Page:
“If you want to work here, there’s a place for you,” says station manager Wasson. “You just have to find it.” Volunteering at KALX is as rigorous as a hardcore Pilates class—which, incidentally, is one of the perks of the job; twice a week, staff members repair to a deserted hallway in Dwinelle for an hour-long guided workout. Recruits must first volunteer at the station 12 hours a month, doing tasks ranging from sorting mail to reviewing records. But that’s only the beginning. After a month (three months for community recruits), volunteers become eligible for DJ training. In four weekly classes, the would-be radio voices are instructed in the nuts and bolts of broadcasting: how to run the board, how to navigate the station’s prodigious music library, how not to run afoul of the FCC. They even learn the best way to get a celebrity to do a station ID. (Repeat after me: “I’m Bono from U2 and you’re listening to KALX Berkeley.”)

When that’s done, it’s off to do “Show Zero,” which is sort of like the radio equivalent of driver’s ed; there’s a seasoned DJ on hand just in case things start to veer off the road. Then, after passing a written test, DJs-in-training are unleashed on the airwaves to do around seven solo shifts during the unholy hours from 3:30 a.m. to 6 a.m., when, as DJ trainer Jaymie Massoletti ’11 puts it, “fewer people are up to hear them screw up.” Finally, supplicants must submit their third and seventh shows to a Program Review Committee, which decides whether a trainee is ready to apply for a show of their own. “The critiques are intense,” says Massoletti. “They aren’t looking for whether you have good or bad taste in music, but how deep you’re digging in the library.”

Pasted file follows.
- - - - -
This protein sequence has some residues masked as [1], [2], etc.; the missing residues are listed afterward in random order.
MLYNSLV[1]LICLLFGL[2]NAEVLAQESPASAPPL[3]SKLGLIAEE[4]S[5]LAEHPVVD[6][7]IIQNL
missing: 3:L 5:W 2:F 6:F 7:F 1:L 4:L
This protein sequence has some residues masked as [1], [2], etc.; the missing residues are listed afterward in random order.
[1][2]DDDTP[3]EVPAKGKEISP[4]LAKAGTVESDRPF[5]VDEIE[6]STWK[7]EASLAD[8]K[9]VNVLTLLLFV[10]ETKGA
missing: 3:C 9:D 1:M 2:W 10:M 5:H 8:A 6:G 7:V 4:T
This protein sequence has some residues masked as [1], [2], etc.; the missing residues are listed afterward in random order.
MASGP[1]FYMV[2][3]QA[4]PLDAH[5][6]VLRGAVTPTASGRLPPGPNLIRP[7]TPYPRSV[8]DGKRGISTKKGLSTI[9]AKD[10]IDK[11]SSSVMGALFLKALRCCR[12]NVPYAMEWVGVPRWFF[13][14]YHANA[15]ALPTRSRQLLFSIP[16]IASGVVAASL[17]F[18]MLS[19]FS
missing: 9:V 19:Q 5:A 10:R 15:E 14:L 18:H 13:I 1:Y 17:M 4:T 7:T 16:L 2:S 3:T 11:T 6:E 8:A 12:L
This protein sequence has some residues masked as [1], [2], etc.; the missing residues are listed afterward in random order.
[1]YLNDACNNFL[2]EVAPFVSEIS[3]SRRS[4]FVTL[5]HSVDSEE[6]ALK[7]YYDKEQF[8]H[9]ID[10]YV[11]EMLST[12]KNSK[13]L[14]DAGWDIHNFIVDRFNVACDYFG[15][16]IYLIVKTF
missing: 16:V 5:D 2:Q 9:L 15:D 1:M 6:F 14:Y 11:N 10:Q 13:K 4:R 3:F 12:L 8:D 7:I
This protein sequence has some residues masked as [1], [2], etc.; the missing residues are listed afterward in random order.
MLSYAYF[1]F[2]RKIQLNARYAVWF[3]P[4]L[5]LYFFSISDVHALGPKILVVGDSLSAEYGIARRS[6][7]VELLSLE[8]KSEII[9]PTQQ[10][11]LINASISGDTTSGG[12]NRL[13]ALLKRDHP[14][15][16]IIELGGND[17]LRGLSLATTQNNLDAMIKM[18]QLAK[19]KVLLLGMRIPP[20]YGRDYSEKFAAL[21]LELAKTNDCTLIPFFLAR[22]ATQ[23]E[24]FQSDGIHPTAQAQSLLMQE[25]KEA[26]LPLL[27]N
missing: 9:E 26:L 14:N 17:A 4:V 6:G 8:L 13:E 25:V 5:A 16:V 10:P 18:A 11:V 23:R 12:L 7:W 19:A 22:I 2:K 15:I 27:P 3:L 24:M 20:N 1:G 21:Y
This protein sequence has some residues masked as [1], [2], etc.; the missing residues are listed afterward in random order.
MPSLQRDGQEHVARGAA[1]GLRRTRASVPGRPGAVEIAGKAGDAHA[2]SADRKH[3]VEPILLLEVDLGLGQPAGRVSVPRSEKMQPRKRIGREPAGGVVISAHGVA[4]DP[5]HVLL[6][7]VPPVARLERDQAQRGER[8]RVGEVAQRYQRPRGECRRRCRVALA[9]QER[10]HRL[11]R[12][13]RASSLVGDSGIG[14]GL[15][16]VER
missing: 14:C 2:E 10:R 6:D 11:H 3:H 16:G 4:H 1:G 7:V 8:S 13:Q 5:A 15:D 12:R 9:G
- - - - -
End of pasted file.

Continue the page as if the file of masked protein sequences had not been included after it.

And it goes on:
That extra spur to creativity often inspires KALX DJs to find uncanny connections between songs, whether it’s matching beats or instrumentation, or mining the material for other, more subtle connections. Brittney Stanley ’10, who completed her English degree at Berkeley last year, spins under the DJ name Chelsea Girl.

“This is me being semi-creative,” she says impishly as she runs down her play­list. “I’m playing King Khan & the Shrines doing a song called ‘Le Fils de Jacques Dutronc.’ Then I’m playing a Jacques Dutronc song, ‘A La Queue Les Yvelines,’ and then a song by his wife Françoise Hardy, ‘Il Est Trop Loin,’ then one by his son, Thomas Dutronc, ‘J’aime Plus Paris.’ A little family connection going on,” Stanley explains as she smoothes the short, jade-green retro sheath she’s wearing—clothing of roughly the same vintage as her song picks.

KALX is one of the few Bay Area radio stations that has a direct line into the booth, and most DJs have fairly regular callers, a few of whom are on a decidedly different wavelength. “This guy called me and said he was making dinner … and told me I was infusing the couscous with sonic beauty,” Stanley remembers, shaking her platinum-haired head.

In February 1985, an emissary of Charles Manson called the station to arrange an interview. His one stipulation: He only wanted to talk about music. Reporters Arnold Woods ’84 and Kevin Kennedy taped the convicted serial killer at the state medical facility in Vacaville, and for a brief time afterward you could tune in to the station and hear, “Hi, I’m Charlie Manson and you’re listening to KALX in Berkeley.” The interview aired despite protests, but the spots were pulled after a week.